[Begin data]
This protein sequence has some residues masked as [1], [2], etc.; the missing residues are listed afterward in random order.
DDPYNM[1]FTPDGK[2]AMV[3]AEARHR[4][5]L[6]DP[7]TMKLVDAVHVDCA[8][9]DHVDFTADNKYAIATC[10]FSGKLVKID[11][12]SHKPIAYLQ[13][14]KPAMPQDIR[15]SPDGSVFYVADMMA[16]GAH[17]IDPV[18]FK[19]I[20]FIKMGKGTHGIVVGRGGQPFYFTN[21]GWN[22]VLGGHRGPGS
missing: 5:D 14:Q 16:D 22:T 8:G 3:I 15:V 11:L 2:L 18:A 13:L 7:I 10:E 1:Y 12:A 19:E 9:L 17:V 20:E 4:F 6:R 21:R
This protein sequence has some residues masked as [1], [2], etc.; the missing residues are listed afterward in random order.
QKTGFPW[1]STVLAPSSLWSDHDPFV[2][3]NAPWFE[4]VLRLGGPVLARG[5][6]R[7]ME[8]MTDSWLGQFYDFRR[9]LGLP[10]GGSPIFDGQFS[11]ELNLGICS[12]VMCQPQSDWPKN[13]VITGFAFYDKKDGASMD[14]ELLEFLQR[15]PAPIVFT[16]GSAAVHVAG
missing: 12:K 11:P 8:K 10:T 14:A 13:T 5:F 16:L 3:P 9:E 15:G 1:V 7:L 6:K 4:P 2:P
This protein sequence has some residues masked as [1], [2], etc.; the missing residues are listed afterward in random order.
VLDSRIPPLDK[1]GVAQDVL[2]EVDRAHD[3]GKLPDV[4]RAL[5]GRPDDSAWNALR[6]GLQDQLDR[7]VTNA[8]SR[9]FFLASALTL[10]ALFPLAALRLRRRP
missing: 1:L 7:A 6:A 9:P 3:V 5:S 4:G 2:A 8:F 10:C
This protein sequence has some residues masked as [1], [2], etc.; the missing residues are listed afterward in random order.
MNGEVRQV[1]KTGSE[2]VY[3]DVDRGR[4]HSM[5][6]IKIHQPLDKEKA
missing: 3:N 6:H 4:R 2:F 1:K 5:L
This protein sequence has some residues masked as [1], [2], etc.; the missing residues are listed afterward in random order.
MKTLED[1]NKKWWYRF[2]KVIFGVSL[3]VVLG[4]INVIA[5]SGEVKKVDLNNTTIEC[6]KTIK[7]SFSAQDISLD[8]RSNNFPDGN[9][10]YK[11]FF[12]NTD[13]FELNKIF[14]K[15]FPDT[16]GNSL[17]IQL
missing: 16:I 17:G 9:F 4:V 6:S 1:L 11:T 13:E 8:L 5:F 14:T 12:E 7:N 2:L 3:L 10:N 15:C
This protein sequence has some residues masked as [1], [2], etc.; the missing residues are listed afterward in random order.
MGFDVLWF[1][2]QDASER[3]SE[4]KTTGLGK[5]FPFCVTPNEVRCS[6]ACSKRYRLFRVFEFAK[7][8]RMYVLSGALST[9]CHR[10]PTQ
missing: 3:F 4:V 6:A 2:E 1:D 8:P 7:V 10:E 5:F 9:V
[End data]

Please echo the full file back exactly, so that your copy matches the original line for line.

This protein sequence has some residues masked as [1], [2], etc.; the missing residues are listed afterward in random order.
DDPYNM[1]FTPDGK[2]AMV[3]AEARHR[4][5]L[6]DP[7]TMKLVDAVHVDCA[8][9]DHVDFTADNKYAIATC[10]FSGKLVKID[11][12]SHKPIAYLQ[13][14]KPAMPQDIR[15]SPDGSVFYVADMMA[16]GAH[17]IDPV[18]FK[19]I[20]FIKMGKGTHGIVVGRGGQPFYFTN[21]GWN[22]VLGGHRGPGS
missing: 5:D 14:Q 16:D 22:T 8:G 3:I 15:V 11:L 2:L 18:A 13:L 7:I 10:E 1:Y 12:A 19:E 9:L 17:V 20:E 4:F 6:R 21:R
This protein sequence has some residues masked as [1], [2], etc.; the missing residues are listed afterward in random order.
QKTGFPW[1]STVLAPSSLWSDHDPFV[2][3]NAPWFE[4]VLRLGGPVLARG[5][6]R[7]ME[8]MTDSWLGQFYDFRR[9]LGLP[10]GGSPIFDGQFS[11]ELNLGICS[12]VMCQPQSDWPKN[13]VITGFAFYDKKDGASMD[14]ELLEFLQR[15]PAPIVFT[16]GSAAVHVAG
missing: 12:K 11:P 8:K 10:T 14:A 13:T 5:F 16:L 3:P 9:E 15:G 1:V 7:L 6:K 4:P 2:P
This protein sequence has some residues masked as [1], [2], etc.; the missing residues are listed afterward in random order.
VLDSRIPPLDK[1]GVAQDVL[2]EVDRAHD[3]GKLPDV[4]RAL[5]GRPDDSAWNALR[6]GLQDQLDR[7]VTNA[8]SR[9]FFLASALTL[10]ALFPLAALRLRRRP
missing: 1:L 7:A 6:A 9:P 3:V 5:S 4:G 2:A 8:F 10:C
This protein sequence has some residues masked as [1], [2], etc.; the missing residues are listed afterward in random order.
MNGEVRQV[1]KTGSE[2]VY[3]DVDRGR[4]HSM[5][6]IKIHQPLDKEKA
missing: 3:N 6:H 4:R 2:F 1:K 5:L
This protein sequence has some residues masked as [1], [2], etc.; the missing residues are listed afterward in random order.
MKTLED[1]NKKWWYRF[2]KVIFGVSL[3]VVLG[4]INVIA[5]SGEVKKVDLNNTTIEC[6]KTIK[7]SFSAQDISLD[8]RSNNFPDGN[9][10]YK[11]FF[12]NTD[13]FELNKIF[14]K[15]FPDT[16]GNSL[17]IQL
missing: 16:I 17:G 9:F 4:V 6:S 1:L 11:T 13:E 8:L 5:F 14:T 12:E 7:N 2:L 3:L 10:N 15:C
This protein sequence has some residues masked as [1], [2], etc.; the missing residues are listed afterward in random order.
MGFDVLWF[1][2]QDASER[3]SE[4]KTTGLGK[5]FPFCVTPNEVRCS[6]ACSKRYRLFRVFEFAK[7][8]RMYVLSGALST[9]CHR[10]PTQ
missing: 3:F 4:V 6:A 2:E 1:D 8:P 7:V 10:E 5:F 9:V